Housing

Methodist Urbanism: Ocean Grove

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Here’s the ubiquitous American landscape with a dash of central New Jersey local color. It’s not the rain and dark skies that make it look so bleak. No amount of sunshine can brighten this much asphalt, synthetic stucco, and vinyl siding. There’s no point in complaining about any of it. It exists and will continue to do so for the duration. Shrug.  read more »

The Mines

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There’s a literary trope in which an ambitious young man goes to work in the mines for a few years to earn an income with which to go back home. In the US it’s bundled into narratives of the Wild West (where incomes were very high until well into the 20th century), but it also exists elsewhere. For example, in The House of the Spirits, the deuterotagonist (who owns an unprofitable hacienda) works in the mines for a few years to earn enough money to ask to marry a society woman.  read more »

The Sacred Cul-de-Sac: Lakewood

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In 1901 John D. Rockefeller of Standard Oil (now ExxonMobil) began purchasing hundreds of acres of land around the town of Lakewood, New Jersey an hour and a half south of New York. He then built a thirty bedroom, twenty bathroom country estate. Lakewood was a prosperous year round vacation destination complete with swimming, tennis, golf, and ice skating, as well as numerous hotels, fine restaurants, a theater, and many large elegant homes.  read more »

California Must Stop Trying To Stomp Out Suburbia

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We may be celebrating — if that’s the right word — the tenth year since the onset of the financial crisis and collapse of the real estate market. Yet before breaking out the champagne, we should recognize that the hangover is not yet over, and that a new housing crisis could be right around the corner.  read more »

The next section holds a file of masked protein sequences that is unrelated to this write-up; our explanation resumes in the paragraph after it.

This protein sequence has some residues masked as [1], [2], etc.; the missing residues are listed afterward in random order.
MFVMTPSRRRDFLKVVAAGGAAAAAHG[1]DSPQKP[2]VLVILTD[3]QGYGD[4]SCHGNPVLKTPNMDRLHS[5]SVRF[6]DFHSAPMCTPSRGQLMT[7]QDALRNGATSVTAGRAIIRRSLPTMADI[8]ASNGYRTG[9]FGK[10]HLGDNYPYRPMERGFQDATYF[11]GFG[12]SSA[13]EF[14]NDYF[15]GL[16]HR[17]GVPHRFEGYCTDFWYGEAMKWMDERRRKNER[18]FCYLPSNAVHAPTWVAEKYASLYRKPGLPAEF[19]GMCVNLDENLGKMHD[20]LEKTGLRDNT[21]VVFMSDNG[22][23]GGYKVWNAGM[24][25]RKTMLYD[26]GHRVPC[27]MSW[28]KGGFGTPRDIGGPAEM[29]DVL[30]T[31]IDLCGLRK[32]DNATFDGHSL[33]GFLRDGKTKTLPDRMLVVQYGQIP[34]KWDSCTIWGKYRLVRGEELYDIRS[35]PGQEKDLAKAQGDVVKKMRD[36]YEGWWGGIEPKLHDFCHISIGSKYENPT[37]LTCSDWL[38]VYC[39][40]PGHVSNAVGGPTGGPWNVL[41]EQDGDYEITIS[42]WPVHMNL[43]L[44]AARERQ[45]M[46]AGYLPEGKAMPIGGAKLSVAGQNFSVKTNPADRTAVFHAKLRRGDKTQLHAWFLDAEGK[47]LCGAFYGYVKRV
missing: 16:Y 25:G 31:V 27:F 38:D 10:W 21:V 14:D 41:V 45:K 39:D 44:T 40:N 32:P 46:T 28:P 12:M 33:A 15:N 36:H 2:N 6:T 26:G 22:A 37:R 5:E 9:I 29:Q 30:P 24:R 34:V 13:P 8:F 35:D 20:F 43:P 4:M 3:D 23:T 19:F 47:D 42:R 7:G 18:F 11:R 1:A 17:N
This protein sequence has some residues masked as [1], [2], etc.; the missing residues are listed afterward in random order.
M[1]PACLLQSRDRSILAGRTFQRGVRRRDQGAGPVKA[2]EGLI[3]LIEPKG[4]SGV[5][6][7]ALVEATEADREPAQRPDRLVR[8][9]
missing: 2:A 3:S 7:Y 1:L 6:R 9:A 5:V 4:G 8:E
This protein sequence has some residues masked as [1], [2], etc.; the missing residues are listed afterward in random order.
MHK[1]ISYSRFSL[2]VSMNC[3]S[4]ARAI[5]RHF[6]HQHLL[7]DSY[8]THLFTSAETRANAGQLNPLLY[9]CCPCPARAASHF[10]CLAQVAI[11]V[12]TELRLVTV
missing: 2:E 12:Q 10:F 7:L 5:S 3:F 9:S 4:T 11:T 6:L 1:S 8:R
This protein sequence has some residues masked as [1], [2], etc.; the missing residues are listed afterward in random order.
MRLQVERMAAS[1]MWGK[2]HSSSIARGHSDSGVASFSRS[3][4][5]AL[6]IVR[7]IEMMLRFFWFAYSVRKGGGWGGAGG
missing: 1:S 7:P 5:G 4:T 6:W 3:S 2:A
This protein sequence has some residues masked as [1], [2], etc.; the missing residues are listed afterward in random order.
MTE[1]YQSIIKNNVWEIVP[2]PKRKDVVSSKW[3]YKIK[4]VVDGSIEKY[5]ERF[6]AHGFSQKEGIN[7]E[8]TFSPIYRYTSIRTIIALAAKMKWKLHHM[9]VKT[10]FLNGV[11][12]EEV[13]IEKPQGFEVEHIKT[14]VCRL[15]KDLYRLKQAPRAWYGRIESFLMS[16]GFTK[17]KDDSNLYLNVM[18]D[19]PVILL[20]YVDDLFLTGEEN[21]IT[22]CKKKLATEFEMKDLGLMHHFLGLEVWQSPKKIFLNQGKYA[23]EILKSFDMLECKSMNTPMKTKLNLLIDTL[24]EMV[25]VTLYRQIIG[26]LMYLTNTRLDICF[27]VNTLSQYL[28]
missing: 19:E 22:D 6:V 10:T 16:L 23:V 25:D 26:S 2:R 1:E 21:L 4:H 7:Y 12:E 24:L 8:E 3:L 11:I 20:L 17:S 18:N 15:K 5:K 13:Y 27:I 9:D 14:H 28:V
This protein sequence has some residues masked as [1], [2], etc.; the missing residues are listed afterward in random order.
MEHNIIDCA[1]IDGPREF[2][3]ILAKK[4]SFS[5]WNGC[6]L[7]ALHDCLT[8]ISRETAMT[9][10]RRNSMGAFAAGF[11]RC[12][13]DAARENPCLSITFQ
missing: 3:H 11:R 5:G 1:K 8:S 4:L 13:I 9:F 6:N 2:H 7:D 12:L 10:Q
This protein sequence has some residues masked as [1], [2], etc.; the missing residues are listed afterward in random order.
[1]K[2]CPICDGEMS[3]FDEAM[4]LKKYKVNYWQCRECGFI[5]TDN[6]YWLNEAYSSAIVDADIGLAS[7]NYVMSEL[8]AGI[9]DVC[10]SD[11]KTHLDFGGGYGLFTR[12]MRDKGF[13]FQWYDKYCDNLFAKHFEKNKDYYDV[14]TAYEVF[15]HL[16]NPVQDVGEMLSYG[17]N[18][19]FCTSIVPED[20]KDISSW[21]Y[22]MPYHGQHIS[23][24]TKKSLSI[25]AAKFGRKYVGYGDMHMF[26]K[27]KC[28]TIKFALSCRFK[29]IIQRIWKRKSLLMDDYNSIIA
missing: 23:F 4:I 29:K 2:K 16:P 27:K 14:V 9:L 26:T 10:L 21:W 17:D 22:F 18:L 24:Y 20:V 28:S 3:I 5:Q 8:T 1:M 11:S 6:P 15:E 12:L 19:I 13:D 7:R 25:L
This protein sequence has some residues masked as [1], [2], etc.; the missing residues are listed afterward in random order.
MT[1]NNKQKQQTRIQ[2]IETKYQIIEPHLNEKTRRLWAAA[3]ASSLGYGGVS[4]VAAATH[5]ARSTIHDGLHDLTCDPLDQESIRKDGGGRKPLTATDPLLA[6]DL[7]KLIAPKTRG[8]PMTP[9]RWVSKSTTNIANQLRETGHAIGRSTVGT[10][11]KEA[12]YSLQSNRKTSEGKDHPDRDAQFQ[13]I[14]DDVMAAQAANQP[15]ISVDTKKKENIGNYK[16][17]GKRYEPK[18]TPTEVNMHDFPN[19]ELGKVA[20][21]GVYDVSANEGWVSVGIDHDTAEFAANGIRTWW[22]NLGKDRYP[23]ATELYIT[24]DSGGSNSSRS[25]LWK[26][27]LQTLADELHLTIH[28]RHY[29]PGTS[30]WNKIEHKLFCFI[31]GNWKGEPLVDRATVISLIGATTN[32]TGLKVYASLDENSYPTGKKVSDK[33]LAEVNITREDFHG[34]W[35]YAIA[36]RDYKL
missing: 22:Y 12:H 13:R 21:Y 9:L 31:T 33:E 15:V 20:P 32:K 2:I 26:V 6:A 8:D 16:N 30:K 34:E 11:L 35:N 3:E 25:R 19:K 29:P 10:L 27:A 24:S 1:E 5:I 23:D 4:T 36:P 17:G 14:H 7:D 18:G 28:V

Welcome to Park Forest

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Recently a follower sent me an interesting e-mail. He said he recently re-read The Organization Man by William Whyte, originally published in 1956. The suburban Chicago village of Park Forest, IL, about 30 miles directly south of the Loop, figured prominently in the book, as an example of the kind of Levittown-style suburban development that was taking America by storm at the time. In checking in about Park Forest today, he found that yesterday’s model of white middle class and middle management homogeneity is now a black-majority community.  read more »

Ten Years After Lehman Collapsed, We’re Still Screwed

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The collapse of Lehman Brothers 10 years ago today began the financial crisis that crippled and even killed for some the American dream as we had known it. Donald Trump might be starting to change that, at least for Americans who aren’t determined to remain in our bluest and priciest cities.  read more »

“Middle America” in America’s Urban Century

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In the late 1990s and the early Aughts, when the last Gen Xers and the first Millennials were launching into their adult lives, “Urban America” was a very different place. On many fronts, the choices young ambitious graduates had were fast becoming limitless, save on one key front: the cities where they could reasonably want to live.  read more »

A Generation Plans An Exodus From California

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California is the great role model for America, particularly if you read the Eastern press. Yet few boosters have yet to confront the fact that the state is continuing to hemorrhage people at a higher rate, with particular losses among the family-formation age demographic critical to California’s future.  read more »

Beginnings, Middles, and Ends

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I was recently invited to give a talk at a housing conference down in Los Angeles. Once again my fellow speakers engaged in the usual arguments. Aging Baby Boomers asserted that we need to keep building more 1957 style suburban homes on the edge of the metroplex because that’s what people want and can afford, particularly once they marry and have children. Then a group of Millennials sang their sad song of high prices and a lack of options in the places they really want to live.  read more »

America Is Moving Toward An Oligarchical Socialism

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Where do we go after Trump? This question becomes more pertinent as the soap opera administration seeks its own dramatic demise. Yet before they can seize power from the president and his now subservient party, the Democrats need to agree on what will replace Trumpism.  read more »